Charles Darwin: The Origin of Species by means of Natural Selection

1. LONGEVITY. (continued)

It has been argued that, as none of the animals and plants of Egypt, of which we know anything, have changed during the last three or four thousand years, so probably have none in any part of the world. But, as Mr. G.H. Lewes has remarked, this line of argument proves too much, for the ancient domestic races figured on the Egyptian monuments, or embalmed, are closely similar or even identical with those now living; yet all naturalists admit that such races have been produced through the modification of their original types. The many animals which have remained unchanged since the commencement of the glacial period, would have been an incomparably stronger case, for these have been exposed to great changes of climate and have migrated over great distances; whereas, in Egypt, during the last several thousand years, the conditions of life, as far as we know, have remained absolutely uniform. The fact of little or no modification having been effected since the glacial period, would have been of some avail against those who believe in an innate and necessary law of development, but is powerless against the doctrine of natural selection or the survival of the fittest, which implies that when variations or individual differences of a beneficial nature happen to arise, these will be preserved; but this will be effected only under certain favourable circumstances.

The celebrated palaeontologist, Bronn, at the close of his German translation of this work, asks how, on the principle of natural selection, can a variety live side by side with the parent species? If both have become fitted for slightly different habits of life or conditions, they might live together; and if we lay on one side polymorphic species, in which the variability seems to be of a peculiar nature, and all mere temporary variations, such as size, albinism, etc., the more permanent varieties are generally found, as far as I can discover, inhabiting distinct stations, such as high land or low land, dry or moist districts. Moreover, in the case of animals which wander much about and cross freely, their varieties seem to be generally confined to distinct regions.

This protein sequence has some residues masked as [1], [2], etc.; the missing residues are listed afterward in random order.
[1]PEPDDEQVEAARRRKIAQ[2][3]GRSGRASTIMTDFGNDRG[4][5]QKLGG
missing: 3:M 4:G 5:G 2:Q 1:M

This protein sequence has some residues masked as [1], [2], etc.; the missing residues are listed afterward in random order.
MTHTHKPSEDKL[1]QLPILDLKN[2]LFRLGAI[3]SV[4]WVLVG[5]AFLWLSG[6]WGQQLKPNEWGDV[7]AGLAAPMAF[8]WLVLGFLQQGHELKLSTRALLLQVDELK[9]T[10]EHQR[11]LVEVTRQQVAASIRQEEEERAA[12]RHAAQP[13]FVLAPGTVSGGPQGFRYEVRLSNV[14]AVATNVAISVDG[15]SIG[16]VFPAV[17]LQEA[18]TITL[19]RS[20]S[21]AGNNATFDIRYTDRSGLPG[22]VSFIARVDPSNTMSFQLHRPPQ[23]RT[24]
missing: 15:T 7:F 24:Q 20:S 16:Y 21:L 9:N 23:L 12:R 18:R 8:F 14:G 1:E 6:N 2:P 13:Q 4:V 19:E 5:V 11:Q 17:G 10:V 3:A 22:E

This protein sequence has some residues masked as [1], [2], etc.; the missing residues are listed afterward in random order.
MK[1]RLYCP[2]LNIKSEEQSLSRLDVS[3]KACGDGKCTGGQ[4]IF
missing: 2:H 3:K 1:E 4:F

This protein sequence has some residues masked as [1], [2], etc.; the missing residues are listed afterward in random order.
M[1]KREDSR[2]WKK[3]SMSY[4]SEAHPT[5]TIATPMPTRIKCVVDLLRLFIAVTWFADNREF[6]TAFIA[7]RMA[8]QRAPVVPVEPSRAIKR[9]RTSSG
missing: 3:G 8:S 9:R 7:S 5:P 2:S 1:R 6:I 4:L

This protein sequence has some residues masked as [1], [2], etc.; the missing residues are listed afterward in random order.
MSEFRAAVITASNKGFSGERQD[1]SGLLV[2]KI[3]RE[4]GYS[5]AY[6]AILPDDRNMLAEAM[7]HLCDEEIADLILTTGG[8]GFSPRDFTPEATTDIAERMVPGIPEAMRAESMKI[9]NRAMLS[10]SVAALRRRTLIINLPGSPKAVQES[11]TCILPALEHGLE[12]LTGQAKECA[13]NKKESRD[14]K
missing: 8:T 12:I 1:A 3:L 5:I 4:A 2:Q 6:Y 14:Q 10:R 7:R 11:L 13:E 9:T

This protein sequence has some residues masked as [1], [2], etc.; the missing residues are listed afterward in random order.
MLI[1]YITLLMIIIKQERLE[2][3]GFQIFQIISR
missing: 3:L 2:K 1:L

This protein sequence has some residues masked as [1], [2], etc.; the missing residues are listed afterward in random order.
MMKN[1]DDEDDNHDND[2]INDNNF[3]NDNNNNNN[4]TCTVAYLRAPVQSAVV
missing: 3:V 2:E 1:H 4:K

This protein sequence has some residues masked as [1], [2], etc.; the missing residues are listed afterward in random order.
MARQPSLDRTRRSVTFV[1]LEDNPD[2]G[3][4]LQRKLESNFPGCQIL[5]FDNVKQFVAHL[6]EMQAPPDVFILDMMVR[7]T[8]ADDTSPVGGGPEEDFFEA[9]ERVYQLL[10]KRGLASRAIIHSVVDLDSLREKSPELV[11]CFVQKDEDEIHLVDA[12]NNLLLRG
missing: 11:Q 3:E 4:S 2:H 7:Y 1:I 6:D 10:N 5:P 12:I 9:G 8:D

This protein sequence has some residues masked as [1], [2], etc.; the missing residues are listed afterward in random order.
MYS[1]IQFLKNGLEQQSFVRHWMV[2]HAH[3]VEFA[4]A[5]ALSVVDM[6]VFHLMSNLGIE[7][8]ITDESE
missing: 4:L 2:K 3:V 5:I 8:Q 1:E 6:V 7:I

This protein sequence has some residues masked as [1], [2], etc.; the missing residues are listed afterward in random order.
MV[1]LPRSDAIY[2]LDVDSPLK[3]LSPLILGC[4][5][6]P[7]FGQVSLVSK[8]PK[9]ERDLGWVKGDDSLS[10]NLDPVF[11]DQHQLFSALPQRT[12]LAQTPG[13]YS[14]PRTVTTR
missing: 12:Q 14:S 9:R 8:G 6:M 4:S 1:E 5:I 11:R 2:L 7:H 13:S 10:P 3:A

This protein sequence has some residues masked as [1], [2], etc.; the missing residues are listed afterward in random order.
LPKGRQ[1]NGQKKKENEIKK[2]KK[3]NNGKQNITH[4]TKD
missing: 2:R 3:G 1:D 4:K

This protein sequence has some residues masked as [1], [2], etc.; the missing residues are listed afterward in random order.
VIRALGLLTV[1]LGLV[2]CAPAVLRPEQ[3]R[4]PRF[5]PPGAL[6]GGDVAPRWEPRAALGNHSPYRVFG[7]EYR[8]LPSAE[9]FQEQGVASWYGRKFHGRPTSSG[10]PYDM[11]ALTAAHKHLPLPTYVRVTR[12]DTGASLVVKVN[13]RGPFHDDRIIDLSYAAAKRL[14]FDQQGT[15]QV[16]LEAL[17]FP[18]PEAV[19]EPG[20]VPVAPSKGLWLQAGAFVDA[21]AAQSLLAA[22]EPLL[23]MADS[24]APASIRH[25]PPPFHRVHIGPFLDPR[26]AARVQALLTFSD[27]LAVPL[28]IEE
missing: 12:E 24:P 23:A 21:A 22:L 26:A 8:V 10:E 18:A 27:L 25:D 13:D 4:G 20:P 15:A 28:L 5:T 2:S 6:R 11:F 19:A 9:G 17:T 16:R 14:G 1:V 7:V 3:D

This is page 200 of 505. [Mark this Page]
Mark any page to add this title to Your Bookshelf. (0 / 10 books on shelf)
Customize text appearance:
Color: A A A A A   Font: Aa Aa   Size: 1 2 3 4 5   Defaults
(c) 2003-2012 and Michael Moncur. All rights reserved.
For information about public domain texts appearing here, read the copyright information and disclaimer.